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Permitless carry gun bills gaining support

By MARY SELL, Alabama Daily News

Three weeks from the start of the 2022 session, four bills ending the requirement for concealed carry gun permits have been filed and seem to have more support, including from House leadership, than in previous sessions.

In the Senate, Sen. Gerald Allen, R-Tuscaloosa, has pushed a permitless carry bill since the 2015 session. He said he feels more momentum for the upcoming session. 

His Senate Bill 1 would abolish Alabama’s requirement to obtain a state permit to carry a concealed handgun in public and in vehicles.

Allen said attitudes are changing nationwide and “finally citizens seem to understand how important it is to be able to protect themselves, their property and their families.”

He said people want to protect their right to bear arms.

The significant difference between some of the bills filed for the upcoming session is how they change firearms rules at athletic stadiums, including at high schools.

Current law lists several places where firearms aren’t allowed even with a concealed carry permit, including law enforcement offices and courthouses.The law also says firearms aren’t allowed “at any facility hosting an athletic event” including K-12 schools or colleges, unless the gun owner has a permit.

But Rep. Andrew Sorrell said that without checking everyone for weapons before entering an athletic event, the law is only disarming the people who follow it. His bill would strike that provision of state law.

“If you’re going to prohibit people from carrying a gun into a certain place, then you have to prohibit everyone from doing it and you have to ensure that they’re prohibited from carrying,” Sorrell, R-Muscle Shoals, said. That has to be done with metal detectors and armed guards.

“If you’re going to disarm me, I want to know that everyone else in there is disarmed as well,” he said.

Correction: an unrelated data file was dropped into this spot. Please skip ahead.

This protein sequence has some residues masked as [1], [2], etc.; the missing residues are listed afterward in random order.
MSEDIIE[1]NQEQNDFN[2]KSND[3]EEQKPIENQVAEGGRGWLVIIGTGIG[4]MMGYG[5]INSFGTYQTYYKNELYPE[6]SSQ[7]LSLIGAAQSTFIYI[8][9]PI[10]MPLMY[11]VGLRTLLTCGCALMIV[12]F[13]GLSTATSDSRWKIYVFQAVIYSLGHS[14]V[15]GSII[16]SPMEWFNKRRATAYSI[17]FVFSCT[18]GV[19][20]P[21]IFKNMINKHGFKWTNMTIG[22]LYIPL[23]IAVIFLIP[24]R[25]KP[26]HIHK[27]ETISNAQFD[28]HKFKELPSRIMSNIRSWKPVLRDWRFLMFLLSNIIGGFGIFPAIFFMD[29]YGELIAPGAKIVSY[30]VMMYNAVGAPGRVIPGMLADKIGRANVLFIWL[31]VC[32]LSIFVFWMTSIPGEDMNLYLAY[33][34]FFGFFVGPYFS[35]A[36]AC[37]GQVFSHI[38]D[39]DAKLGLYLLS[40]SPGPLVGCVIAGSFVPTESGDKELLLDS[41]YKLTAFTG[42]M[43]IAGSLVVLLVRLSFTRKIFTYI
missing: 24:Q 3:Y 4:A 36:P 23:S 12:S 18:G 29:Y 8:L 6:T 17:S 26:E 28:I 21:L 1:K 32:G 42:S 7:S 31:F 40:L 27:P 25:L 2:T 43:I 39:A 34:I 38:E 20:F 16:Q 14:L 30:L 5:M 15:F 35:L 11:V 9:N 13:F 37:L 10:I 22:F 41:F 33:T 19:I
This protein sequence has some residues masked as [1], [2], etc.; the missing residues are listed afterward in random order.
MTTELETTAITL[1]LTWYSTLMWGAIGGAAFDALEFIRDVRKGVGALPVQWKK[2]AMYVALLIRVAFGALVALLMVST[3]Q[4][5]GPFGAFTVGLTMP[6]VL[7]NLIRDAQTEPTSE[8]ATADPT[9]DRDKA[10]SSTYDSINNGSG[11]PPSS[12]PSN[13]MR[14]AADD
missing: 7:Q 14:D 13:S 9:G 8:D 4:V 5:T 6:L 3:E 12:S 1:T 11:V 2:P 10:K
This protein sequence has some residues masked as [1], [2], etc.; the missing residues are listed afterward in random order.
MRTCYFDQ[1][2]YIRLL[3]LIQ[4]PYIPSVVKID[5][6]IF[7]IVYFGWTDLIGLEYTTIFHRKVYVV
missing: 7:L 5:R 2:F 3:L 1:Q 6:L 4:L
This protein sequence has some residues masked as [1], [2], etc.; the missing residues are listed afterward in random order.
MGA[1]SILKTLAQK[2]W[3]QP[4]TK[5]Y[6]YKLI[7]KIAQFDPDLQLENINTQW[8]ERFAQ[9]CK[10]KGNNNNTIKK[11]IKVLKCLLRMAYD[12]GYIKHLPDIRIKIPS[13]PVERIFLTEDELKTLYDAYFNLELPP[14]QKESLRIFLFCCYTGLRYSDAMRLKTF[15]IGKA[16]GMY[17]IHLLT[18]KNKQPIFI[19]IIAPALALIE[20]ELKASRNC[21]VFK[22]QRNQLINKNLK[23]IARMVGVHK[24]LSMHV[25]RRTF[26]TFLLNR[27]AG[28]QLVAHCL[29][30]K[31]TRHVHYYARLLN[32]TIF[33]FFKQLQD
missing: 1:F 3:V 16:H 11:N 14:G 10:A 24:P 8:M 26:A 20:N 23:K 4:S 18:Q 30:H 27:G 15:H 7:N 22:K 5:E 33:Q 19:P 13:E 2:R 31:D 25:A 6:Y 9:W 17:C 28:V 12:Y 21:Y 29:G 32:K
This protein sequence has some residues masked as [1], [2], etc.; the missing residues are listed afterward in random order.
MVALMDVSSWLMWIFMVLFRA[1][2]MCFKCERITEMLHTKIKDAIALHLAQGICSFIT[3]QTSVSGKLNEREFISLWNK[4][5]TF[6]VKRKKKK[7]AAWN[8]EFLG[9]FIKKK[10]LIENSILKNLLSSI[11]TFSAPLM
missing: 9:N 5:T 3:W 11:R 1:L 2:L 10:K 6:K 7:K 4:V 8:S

Sorrell’s House Bill 44 eliminate the need for a person to obtain a concealed carry permit in order to carry a pistol and strikes athletic facilities from the list of places people can’t carry unless they have a permit.

He used the example of the football game at the University of Alabama. 

“Everyone goes through metal detectors there, so guns are still going to be prohibited there,” he said.

“But if it’s just the high school sports stadium, where nobody’s actually checking to see if anybody has a weapon or not, I don’t want to deprive the law-abiding citizens of a weapon.”

His bill has 38 co-sponsors, including House Speaker Mac McCutcheon, R-Monrovia.

Meanwhile, Rep. Shane Stringer, R-Citronelle, who was fired from his position with the Mobile County Sheriff’s Department earlier this year because his previous permitless carry bill was opposed by his sheriff, is working on another bill and gathering co-sponsors. Stringer already filed one concealed carry bill for next session, House Bill 6, but said he won’t move it.

County sheriffs for years have opposed efforts in the State House for “constitutional carry” bills. They say the permits help law enforcement know the legal gun owners from criminals and help protect the public. Meanwhile, the annual permits are revenue generators for departments.

Allen said the bills don’t do away with concealed carry permits. They’re still needed to take weapons across state lines.

“The citizens will still have the opportunity to purchase those permits,” he said.

Stringer had 30 years of service in law enforcement. His son and several cousins are police officers.

“(My bill) is not going to hurt them,” he said.

He notes that current state law allows people to carry visible firearms in public without a permit.